“Lewis’ older sister is the one that taught me how to put quilts together,” Kathryn said. “I had an older sister that showed me patterns and helped me cut them out.”

She taught herself how to crochet, and she and her best friend, Frankie Hine, did ceramics together.

“They did everything together. It was a sister from another mother,” Hougland said. “I can’t count the number of coffee mugs and those big wash bowls with the pitcher that are still around here, animal figures. You name it, they did it. They would get together and paint and do that and then Frankie would fire it for them (in the kiln) and do the glazing.”

Faith also has been a big part of Kathryn’s life. She became a member of Bethany Baptist Church in Crothersville and later went to Cana United Methodist Church in nearby Paris Crossing after she got married.

She never became a member of Cana, but she contributed money toward projects there and was a faithful member, always wearing a dress and a felt hat.

Kathryn always drove a Cadillac, but she stopped driving anywhere but church when she was rear-ended by a truck in Seymour when she was in her 90s.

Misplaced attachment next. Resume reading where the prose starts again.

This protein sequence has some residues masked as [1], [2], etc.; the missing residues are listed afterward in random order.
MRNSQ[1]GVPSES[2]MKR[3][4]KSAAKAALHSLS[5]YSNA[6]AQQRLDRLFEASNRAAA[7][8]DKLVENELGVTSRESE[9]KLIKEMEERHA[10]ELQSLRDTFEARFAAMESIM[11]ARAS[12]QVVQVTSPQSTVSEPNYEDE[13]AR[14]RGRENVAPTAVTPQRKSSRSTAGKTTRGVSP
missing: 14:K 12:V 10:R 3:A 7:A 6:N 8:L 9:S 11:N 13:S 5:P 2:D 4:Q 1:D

Lewis died in 2002, and Kathryn never remarried after their 60-year marriage.

“He had severe rheumatoid arthritis, and he was bedridden for four years,” Hougland said. “When it got taxing on (Kathryn), she was his sole caretaker, she wouldn’t let anyone help. She bathed him every day, had a hospital bed in his room. She kept him spotless and did everything her own. She took care of him. I can count literally two times that she let me help in four years.”

Over the years, Kathryn has gone through various health issues. When she was younger, she had throat cancer and was bitten by a brown recluse spider. In late 2017, she had staph pneumonia and the doctor suggested calling the whole family in to say their goodbyes.

“It was just her and I in the hospital room, the rest of the family had gone, and I said, ‘Do you feel like you’re ready to die?’ because I’ve always just shot it straight with her,” Hougland said. “She said, ‘Kid, I had a talk with the Lord, and I told him I am excited to meet you, but I’m not ready to meet you right now, and there are things I still want to do on Earth.’ And she looked at me and said, ‘Plus, I’ve got to keep an eye on you.’”

Kathryn also once had two hip surgeries in one year, had a mild heart attack in 2020 and contracted COVID-19 after Thanksgiving last year.

“She has survived a lot. She has beaten a lot of odds,” Hougland said. “She’s tough — a tough woman.”

For her 100th birthday, with the COVID-19 pandemic still going on, people are invited to come by her home at 9870 W. State Road 250 and see her through the window, take pictures and enjoy cupcakes and cookies.

Since she achieved her goal of making it to 100, what’s her next goal?

“110,” Kathryn said, smiling.